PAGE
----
If you don’t understand tennis, you can still understand family.
That was just one of the comments and undertones of a press conference held for “King Richard,” the biopic feature film surrounding the journey to greatness for sisters Venus and Serena Williams. And they couldn’t get there without their family.
Following the motivation of their father, Richard Williams, the film shows some of the more famous moments between the tennis superstars and their close supporters, but also the familial moments that not only paved the way for their sports success, but for who they are to this day. That was important for director Reinaldo Marcus Green and writer Zach Baylin, but also for the Williams’ sisters — including Isha Price, one of Venus and Serena’s three older half-sisters. Through Price’s early collaborations on the script, the story was formed away from sports hero tropes that you see on screen and became a family film with heart, hits and a lot of incredible moments of triumph and truth.
But it all began with Richard.
Will Smith, who portrays Richard Williams, said he remembered an iconic moment when the father snapped on a reporter who was talking to a young Venus, saying, “now she done said what she done said, with a whole lot of confidence.”
“That image burned in my heart, because that’s how I wanted my daughter to look when I showed up,” Smith explained. “That interview had really changed my parenting at that time. She had a lion, and she was so comfortable and so confident that her lion wasn’t going to let anything happen to her. I fell in love with Richard Williams 20-something years ago. When the opportunity came up for this, I knew I wanted to show a father protecting a daughter like that to the world.”
Taking his own experiences with fatherhood into account, Smith found some common ground, but also a lot of insightful ways to approach situations in both acting and beyond the set.
“One of the first things that was interesting in our first meeting — Venus said, it’s almost like they brainwashed us because our punishment was that we couldn’t play tennis… There was a Jedi mind trick. It wasn’t the standard thing you see of a parent pushing and driving a child,” Smith continues. “There was that augmenting and throwing fuel on a fire that they had. It was a fire coming inside Venus and Serena. For me, as an actor, I’m taking it to explore something and to learn something and that was a new parenting idea for me of aligning with your children versus directing your children.”
Smith continued, “It was a very different concept and approach that was magical in the Williams’ family that the rules were set, but the rules that were established were divine rules. So, faith was at the center and it was a collective journey we were going on… It wasn’t that as a parent I know and you don’t, so you’re going to do what I say because I’m right and you’re little. It was a very different approach that was somewhat eye-opening for me. My father was military, so it was very different. When I was growing up, you don’t get a vote, so you do what was laid out for you and what was established. There are some benefits to that mindset also, but this was a very different thing.”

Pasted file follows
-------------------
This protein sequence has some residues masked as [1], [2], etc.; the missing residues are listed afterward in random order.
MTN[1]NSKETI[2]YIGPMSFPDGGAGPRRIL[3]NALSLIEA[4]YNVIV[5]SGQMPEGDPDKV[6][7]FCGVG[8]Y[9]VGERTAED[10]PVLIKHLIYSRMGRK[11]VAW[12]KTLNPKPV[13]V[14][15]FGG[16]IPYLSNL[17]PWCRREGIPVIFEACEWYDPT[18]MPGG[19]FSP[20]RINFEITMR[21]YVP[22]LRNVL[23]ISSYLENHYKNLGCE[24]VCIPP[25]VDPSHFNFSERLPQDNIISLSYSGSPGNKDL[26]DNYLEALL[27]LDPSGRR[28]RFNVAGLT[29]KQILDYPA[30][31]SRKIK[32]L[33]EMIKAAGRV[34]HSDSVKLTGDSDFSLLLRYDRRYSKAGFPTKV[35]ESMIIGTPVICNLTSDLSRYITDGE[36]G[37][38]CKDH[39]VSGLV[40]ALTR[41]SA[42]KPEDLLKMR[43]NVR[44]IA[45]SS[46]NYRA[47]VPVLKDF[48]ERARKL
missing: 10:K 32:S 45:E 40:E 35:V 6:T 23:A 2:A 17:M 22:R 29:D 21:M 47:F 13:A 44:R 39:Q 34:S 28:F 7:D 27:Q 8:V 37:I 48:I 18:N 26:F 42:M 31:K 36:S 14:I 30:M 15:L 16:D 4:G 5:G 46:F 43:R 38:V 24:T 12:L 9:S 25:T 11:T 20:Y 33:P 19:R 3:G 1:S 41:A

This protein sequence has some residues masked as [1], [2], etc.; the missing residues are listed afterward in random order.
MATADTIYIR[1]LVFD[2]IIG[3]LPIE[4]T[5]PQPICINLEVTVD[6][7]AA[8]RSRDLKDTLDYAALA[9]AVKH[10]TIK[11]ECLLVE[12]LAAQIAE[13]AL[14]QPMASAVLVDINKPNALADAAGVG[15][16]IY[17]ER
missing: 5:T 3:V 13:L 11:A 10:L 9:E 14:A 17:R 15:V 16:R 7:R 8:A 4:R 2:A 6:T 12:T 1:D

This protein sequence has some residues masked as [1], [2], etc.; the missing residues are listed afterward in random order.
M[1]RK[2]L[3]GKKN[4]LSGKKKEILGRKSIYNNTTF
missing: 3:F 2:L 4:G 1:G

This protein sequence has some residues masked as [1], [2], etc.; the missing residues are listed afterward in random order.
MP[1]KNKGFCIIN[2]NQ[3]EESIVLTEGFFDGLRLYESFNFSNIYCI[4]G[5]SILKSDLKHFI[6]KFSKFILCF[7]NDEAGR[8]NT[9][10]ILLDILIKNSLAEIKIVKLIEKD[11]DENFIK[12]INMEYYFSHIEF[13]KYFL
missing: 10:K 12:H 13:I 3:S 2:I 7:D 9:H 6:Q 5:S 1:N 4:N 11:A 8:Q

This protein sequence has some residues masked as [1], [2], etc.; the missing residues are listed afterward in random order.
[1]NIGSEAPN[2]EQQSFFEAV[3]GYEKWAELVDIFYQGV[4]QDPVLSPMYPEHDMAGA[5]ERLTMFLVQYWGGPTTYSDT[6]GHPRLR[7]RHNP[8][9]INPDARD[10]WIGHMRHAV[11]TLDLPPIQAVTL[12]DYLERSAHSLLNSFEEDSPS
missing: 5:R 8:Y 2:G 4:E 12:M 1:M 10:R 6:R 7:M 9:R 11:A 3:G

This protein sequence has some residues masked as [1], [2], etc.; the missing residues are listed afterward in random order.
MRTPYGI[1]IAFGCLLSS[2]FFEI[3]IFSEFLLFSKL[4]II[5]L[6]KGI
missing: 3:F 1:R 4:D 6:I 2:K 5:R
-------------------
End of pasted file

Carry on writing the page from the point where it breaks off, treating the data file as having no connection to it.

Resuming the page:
You see the moments, true moments, of parent-child relationships throughout “King Richard.” But you also see a father believing so much in his children that he would do something like showing up on the doorstep of locally-renowned trainers to talk to them, or even making up homemade pamphlets highlighting his daughter’s stats to get the ball rolling. Or even taking them to white-washed country clubs and instilling they belong when he himself had faced racism all throughout his life.
It’s not just Richard and his daughters that kept the ball rolling either, and you see it all unfold on screen. Whether it’s Paul Cohen (Tony Goldwyn), an L.A. coach who worked with some of the greats of the sport, or Oracene “Brandy” Williams (Aujanue Ellis) who takes her own crucial role as a supporter of Serena, or even the bit eccentric and fun-loving coach Rick Macci (Jon Bernthal) — it takes a family both blood and not to bring success.
“We keep hearing the word family here, and that’s just the deal. It was all about family,” says Bernthal. “Parenthood is the hardest job, it’s the most important job and it’s something that you’re never going to get perfect. I think it’s so important the people we put in our kid’s lives. The thing I connected to with Rick, he was just fun. He loved the game and made it fun. That’s the thing Richard could get behind.”
The sisters who lived through it all perhaps say it best.
“Anything is possible and to always believe in yourself and never doubt,” says Venus when asked what she hopes will be taken away from the film. “Doubt does nothing for you. The same time you’re doubting is the same time you can spend believing in you and putting the work in so you build confidence and as a family, you can achieve anything. That’s what I really loved about this, it’s a family film. Like Will said, if you don’t understand tennis, you understand family and with a family you can do anything. Some [of us] have to create those families, but surrounding yourself with family can take you higher.”
Serena adds, “You really do have to believe in yourself and anything is possible. It’s not too high for you to set your goals at the sky; the sky is literally the limit. Don’t be afraid to set those high goals.”
“King Richard” hits theaters Nov. 19.